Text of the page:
introduction | MinoSix Colour coded | Minosix | DIN/ASA 10,20,40,80 | DIN/ASA s/n 10,20,40,80 | DIN/ASA 12,25,50,100 | ASA 12,25,50,100 | ASA 25, 50, 100, 200 | Black | Gold | Cases | Dual Range | dis-assembled
In 1950 Josef Stüper suggested to Walter Zapp and E.Pfaffenberger that a special exposure meter be designed for the Minox. When it appeared in September 1951 the MinoSix was the smallest precision meter in the world measuring just 53 x 30 x 18mm.
The meter has a viewfinder. Early versions have a white line frame, similar to the camera's. The bubble glass and shade narrow the measuring angle. A selenium-coated element converts the light into a weak electrical current. The current flows into a galvanometer which deflects a pointer. The galvanometer has a jewel bearing and the button on the top releases the pointer to swing freely by lowering a bar below the counter balance on the needle.
The bottom has a thumb dial which is rotated to move the barrel and it's numbers into place. The top of the barrel has a symbol. The table on the back shows symbols and reference the film speed. The accompanying table has readings for f3.5 (centre) and columns headed f2, f2.8, f5.6 and f8. Whole seconds are silver on black back ground and fractions of a second are black numbers on a silver background. The conversion table and instructions enable settings from f1.4 to f32.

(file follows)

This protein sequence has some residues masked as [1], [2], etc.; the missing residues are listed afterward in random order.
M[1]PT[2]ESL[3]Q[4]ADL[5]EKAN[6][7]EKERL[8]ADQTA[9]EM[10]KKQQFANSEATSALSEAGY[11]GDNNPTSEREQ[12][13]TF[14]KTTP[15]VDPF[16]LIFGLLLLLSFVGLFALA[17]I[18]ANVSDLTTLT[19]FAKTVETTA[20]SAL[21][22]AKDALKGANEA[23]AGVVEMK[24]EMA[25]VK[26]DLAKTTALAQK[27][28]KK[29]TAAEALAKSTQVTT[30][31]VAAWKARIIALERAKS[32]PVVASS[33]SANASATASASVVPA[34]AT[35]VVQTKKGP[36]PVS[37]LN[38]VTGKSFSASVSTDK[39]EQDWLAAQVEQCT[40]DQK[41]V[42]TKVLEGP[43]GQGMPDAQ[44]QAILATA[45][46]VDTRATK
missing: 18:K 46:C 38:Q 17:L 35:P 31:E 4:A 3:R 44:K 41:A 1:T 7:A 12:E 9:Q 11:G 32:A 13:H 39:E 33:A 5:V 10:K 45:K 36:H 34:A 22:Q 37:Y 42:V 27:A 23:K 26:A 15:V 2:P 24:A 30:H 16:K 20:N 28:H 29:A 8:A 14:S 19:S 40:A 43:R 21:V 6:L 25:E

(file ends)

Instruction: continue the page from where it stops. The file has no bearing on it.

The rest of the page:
Gossen in Erlangen, Germany manufactured the electrical components, hence the name Minosix, a combination of Minox and Gossen's trademark "Sixtus". After 1954 Minox sourced these parts from other manufacturers and the the name replaced with the Minox eye logo.
The light meter continued to manufactured in small numbers after the introduction of the Minox B until the early 1960s, mainly for export.
Early light meters have no serial number. The ASA/DIN scales read ASA 10, 20, 40 and 80 next to a DIN scale 11, 14, 17 and 20, then ASA 12, 25, 50 and 100. Later models have a scale of ASA 25, 50, 100, 200. One version, with ASA scale 12, 25, 50, 100 uses colour coded dots instead of the blank, square, triangle and rectangle symbols.
The final version, from slightly above 90,000, have a dual scale; white and red which could be selected by a knurled knob at the end of the meter. The red scale compensated for the orange filter, factor 3.
A black eloxierte and gold plated versions where sold. The gold plated ones have a black bases and where sold in crocodile cases with matching fob and a gold chain.
A Plexiglas model with cut out windows on the side and above the galvanometer was made as a demonstration model.
Minox light meters are mostly sold complete with camera.
Light meters in original boxes are rare.
Last Updated on 23rd October 2005